What do you wear as a supposed 26-year-old (Liza) and fortysomething professional (Diana) in the eyes of a TV show, which is essentially a distorted lens for our broader society? The two women are very obviously juxtaposed in an exaggerated version of what “dressing your age” should look like. Diana’s penchant for statement jewelry and Liza’s mismatched prints and short skirts codify their roles and the (ostensible) generations to which they belong. This concept is solidified when Liza goes back to New Jersey to meet her old book club friends. To jump back into Gen X, she puts her hair up into a matronly French twist and throws on a cardigan and what can only be called “slacks.”
I’ve realized recently that shopping for your age is a continuum, which is why it was so jarring for me to see Liza generation-hop. You don’t suddenly just go from Forever 21 to Chico’s. When I hit my 30s, I felt like I had nailed my personal style. But recently, for the first time ever, I’ve started asking myself, “Is this age-appropriate?” when I go shopping. It’s not a comfortable feeling, because for the last 15 years I’ve felt really confident with my personal style and always operated under the assumption that you should wear what you feel good in.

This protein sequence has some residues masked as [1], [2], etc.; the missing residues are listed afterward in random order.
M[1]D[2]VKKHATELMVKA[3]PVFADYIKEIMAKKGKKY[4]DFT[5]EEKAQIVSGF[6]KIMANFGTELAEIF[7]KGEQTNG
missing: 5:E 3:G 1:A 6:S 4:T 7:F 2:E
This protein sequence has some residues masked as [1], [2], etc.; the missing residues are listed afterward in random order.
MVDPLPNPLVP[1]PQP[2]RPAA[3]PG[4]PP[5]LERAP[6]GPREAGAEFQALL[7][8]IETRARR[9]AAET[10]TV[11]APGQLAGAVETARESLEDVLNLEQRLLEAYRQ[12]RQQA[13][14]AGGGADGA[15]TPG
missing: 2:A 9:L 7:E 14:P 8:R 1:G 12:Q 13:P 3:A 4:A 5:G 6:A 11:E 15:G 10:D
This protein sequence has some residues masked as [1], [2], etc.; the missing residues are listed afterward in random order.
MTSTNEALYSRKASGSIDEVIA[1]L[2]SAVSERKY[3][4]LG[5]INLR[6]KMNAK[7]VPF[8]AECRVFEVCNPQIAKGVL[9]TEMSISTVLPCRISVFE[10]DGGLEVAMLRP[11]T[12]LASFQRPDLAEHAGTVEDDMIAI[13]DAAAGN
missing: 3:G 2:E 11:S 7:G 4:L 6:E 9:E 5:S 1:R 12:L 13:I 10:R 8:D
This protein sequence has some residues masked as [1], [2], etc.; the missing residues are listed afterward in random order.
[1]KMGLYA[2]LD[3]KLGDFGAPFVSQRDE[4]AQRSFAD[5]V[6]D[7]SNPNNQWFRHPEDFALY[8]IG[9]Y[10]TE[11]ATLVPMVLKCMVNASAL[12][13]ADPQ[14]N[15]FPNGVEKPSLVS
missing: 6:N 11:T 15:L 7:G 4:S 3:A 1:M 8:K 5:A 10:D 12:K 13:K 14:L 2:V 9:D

The problem is that I’ve stopped feeling good in certain things. Dress lengths that used to be fine now seem too exposed. High heels now feel like a costume rather than the uniform they used to be for me. I used to love trashed and ripped-up jeans, but now when I wear a pair I think, “Cheryl, do you really need to show off your kneecaps in this manner?” I’m constantly wondering if my choices are ridiculous.